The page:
With apologies to Mickey Roman, Dmitry Bivol, and Oleksandr Gvozdyk, Berchelt was the guy who most impressively ascended from anonymity to the top of his division in 2017. At the outset of the year, the best names on Berchelt’s record were faded versions of Cristobal Cruz and Antonio Escalante, and he had a first-round KO loss to Luis Florez sitting there to make you wonder if he could possibly amount to anything. But using an eye-catching blend of boxing and slugging, Berchelt handed Francisco Vargas his first loss, then beat Takashi Miura into retirement. At just 26 years of age, Berchelt has the look of a mainstay in the junior lightweight division and on the televised boxing landscape well into the next decade.
Diego Morilla: Billy Joe Saunders
The middleweight division did not need him, and certainly weren’t counting on adding another factor in an equation that includes potentially very attractive bouts between top guns like Canelo Alvarez and Gennady Golovkin against each other, with contenders such as Daniel Jacobs and Demetrius Andrade also vying for a shot. But if there was a perfect character to be added to enhance the interest, the marketability and the excitement that this division already has, that had to be a loudmouth, awkward, fearless British southpaw with a teaspoon of Irish wit and grit.
Michael Gluckstadt: Srisaket Sor Rungvisai
No one is wondering how to say his name anymore. Sor Rungvisai went from "opponent"-level to the head of the pack in a loaded division with two impressive victories over the man many considered to be the best in the sport. Whether he can continue that dominance against the rest of the super-flyweights is one of the most anticipated boxing storylines in 2018.
With the end of the year approaching and Boxing's Best airing, HBO Boxing Insiders take a look back at the fights that aired on HBO and HBO PPV in 2017. Here, they make their selections for Best Corner – not just for the boxer’s trainer and cutman, but the promoters, managers and entire teams that put their man in the best position to do what they do best.
Nat Gottlieb: Abel Sanchez and Tom Loeffler
The team of trainer Abel Sanchez and promoter Tom Loeffler of K2 Promotions combined for two of the most thrilling fights of the year. Sanchez and Loeffler got their undefeated boxer Gennady Golovkin ready for two supreme tests in 2017. In March, Golovkin and Daniel Jacobs put on a sensational show before a packed house at Madison Square Garden in which GGG won a close but unanimous decision. The same team matched up Golovkin and Mexican superstar Canelo Alvarez in Las Vegas in September. It was one of the most anticipated bouts in years, and although it ended in a controversial draw, it didn’t disappoint for excitement. Loeffler also promoted two more great fights in 2017. In April, he put on the heavyweight battle between longtime former reigning champion, Wladimir Klitschko and rising star Anthony Joshua at London’s Wembley Stadium. It was a fantastic fight with a spectacular finish, as the American slugger knocked down Klitschko twice in the 11th round to earn a TKO victory. Loffler capped his year in September when he promoted the eagerly-awaited rematch of Roman Gonzalez and Thailand’s Srisaket Sor Rungvisai. It too proved to a terrific fight, with the Thai boxer knocking out the former best pound-for-pound fighter in the world.
Springs Toledo: Dominic Ingle
What Billy Joe Saunders didn't understand and what Dominic Ingle did was that boxing is a character sport first. Although skills are critical and count more than athleticism, it's character that is the foundation of the sport -- roadwork before sunrise, tedious workout sessions, grueling sparring sessions in the ring, self-denial out of it. Saunders walked into the Wincobank Gym in Sheffield in June, reported to Ingle and set up quarters in a house next door. Ingle is the lead in a team that includes nutritionist Greg Marriott and loft-mate Kid Galahad and is built on the age-old boxing principles. "He's got too many distractions," Ingle told Boxing News in June. In September, Saunders defeated Willie Monroe Jr. In October, David Lemieux was formally announced as his opponent. His cloistered devotion to conditioning and craft paid off and he not only won, but astounded everyone. He has no illusions about what and who he needs. If it wasn't for Dominic Ingle, he said in the post-fight interview, "my boxing career would be finished and over."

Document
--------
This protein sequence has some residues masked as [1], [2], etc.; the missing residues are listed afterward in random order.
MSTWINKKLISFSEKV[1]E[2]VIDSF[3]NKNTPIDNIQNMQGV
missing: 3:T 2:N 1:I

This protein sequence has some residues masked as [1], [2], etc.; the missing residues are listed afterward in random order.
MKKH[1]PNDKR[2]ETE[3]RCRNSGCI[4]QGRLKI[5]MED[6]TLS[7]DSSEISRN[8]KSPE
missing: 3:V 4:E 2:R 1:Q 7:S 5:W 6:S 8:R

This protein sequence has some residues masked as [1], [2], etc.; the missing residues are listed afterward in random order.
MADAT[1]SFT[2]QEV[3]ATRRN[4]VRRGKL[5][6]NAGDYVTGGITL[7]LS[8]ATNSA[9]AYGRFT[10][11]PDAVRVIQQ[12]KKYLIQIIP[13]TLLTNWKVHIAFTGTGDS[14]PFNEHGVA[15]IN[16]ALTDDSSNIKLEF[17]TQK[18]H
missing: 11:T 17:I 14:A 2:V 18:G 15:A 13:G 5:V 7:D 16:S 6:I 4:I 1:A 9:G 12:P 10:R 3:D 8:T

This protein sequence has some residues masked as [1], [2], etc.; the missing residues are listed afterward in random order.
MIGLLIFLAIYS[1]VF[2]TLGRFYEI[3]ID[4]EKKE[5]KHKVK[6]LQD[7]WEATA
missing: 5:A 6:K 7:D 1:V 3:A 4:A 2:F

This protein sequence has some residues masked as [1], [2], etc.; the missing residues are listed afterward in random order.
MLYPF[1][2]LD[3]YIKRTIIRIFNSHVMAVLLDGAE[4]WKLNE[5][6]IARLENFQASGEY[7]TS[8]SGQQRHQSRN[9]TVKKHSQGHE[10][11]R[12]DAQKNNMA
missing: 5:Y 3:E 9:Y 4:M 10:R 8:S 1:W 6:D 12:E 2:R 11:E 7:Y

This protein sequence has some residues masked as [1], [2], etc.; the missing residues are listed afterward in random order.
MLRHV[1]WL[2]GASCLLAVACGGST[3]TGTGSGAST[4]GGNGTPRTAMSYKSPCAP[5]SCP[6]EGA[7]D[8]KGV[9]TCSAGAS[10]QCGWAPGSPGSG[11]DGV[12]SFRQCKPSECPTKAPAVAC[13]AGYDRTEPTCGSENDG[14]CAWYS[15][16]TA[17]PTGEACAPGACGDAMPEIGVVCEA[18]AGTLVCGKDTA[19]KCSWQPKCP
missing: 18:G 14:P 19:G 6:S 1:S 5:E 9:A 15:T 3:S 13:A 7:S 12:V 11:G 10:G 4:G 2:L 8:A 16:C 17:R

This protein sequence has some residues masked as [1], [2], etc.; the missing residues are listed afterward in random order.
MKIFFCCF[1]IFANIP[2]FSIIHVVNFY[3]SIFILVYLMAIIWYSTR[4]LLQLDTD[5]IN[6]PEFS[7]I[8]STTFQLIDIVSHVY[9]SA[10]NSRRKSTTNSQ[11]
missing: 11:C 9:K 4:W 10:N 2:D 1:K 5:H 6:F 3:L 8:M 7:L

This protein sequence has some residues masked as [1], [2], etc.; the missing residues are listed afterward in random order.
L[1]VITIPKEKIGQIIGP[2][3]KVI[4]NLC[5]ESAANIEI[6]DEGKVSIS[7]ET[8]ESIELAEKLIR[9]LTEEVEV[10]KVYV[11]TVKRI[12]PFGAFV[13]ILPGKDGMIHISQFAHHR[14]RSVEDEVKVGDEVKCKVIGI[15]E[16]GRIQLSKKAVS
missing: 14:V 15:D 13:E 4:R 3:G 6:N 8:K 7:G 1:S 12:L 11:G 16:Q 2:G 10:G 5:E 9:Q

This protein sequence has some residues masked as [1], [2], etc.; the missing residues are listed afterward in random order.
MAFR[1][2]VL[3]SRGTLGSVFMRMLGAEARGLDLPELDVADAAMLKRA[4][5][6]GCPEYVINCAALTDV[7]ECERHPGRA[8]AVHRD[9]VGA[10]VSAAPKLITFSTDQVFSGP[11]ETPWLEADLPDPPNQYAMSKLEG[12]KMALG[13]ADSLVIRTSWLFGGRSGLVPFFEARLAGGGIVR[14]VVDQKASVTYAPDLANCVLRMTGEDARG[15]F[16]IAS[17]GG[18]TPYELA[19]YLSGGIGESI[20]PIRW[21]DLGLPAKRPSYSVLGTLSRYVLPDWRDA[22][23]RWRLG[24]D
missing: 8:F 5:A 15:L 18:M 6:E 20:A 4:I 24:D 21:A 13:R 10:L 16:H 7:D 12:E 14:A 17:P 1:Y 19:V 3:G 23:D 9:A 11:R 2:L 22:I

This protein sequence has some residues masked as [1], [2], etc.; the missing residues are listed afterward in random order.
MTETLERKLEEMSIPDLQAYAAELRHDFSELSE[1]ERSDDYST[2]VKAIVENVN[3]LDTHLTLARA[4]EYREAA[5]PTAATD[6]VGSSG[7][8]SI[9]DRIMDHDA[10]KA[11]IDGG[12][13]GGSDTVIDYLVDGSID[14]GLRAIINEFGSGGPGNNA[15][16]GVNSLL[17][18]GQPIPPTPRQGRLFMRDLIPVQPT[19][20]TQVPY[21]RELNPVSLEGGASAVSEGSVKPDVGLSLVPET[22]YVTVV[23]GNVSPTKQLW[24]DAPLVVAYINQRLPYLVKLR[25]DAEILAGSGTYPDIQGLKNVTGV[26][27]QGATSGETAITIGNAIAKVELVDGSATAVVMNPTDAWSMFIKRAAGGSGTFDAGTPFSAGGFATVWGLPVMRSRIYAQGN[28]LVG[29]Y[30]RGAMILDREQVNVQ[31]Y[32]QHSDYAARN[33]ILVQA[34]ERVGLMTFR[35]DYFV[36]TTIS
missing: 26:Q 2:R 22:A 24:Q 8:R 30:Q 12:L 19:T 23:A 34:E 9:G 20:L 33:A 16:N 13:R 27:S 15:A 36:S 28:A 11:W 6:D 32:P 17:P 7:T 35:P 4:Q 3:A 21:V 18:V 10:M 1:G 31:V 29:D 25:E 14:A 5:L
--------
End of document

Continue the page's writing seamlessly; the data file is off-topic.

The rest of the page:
Hamilton Nolan: Andre Rozier
Andre Rozier. Sadam Ali beat Cotto, and Danny Jacobs did better than anyone had ever done against Golovkin. That's enough for a decade.
Gordon Marino: Virgil Hunter
Frank Della Femina: Andre Rozier
For the past two years we’ve been spoiled by erratic Teddy Atlas-isms to the point where nothing can even come close to matching it. But while this year’s fights missed stoic statements about “water in the basement” or shifting boxing careers to that of “firemen”, I’m going to give this title to Sadam Ali’s corner in his fight against Miguel Cotto. Although it is public knowledge at this point that Cotto was injured in Round 7, Ali’s corner was overly animated, encouraging, and motivating for a guy who was simply written off by everyone watching that fight. Say what you will about him beating a one-handed fighter, but if you’re in the ring with a legend like Cotto, fighting to stay alive and stake a claim in another HBO Boxing main event, you need inspiration, confidence, and direction. Ali executed well, but his corner helped him get there.
Oliver Goldstein: Andre Rozier
Few backed Danny Jacobs against Gennady Golovkin in March. And while Jacobs didn’t emerge with the nod, he took Golovkin into far deeper waters than anyone had managed previously. Jacobs had GGG looking bemused through three, though the Kazakh seemed to waken from slumber when he had him on the canvas in the fourth. No problem – Jacobs returned to his feet and had Golovkin looking defanged all over again. Key to this was a strategy that had GGG frequently off balance as he looked to let go of the combination punches he’s become known for. This was a loss, but Jacobs left the ring a bigger fighter than he entered it. 2018 should be a big year for the New Yorker.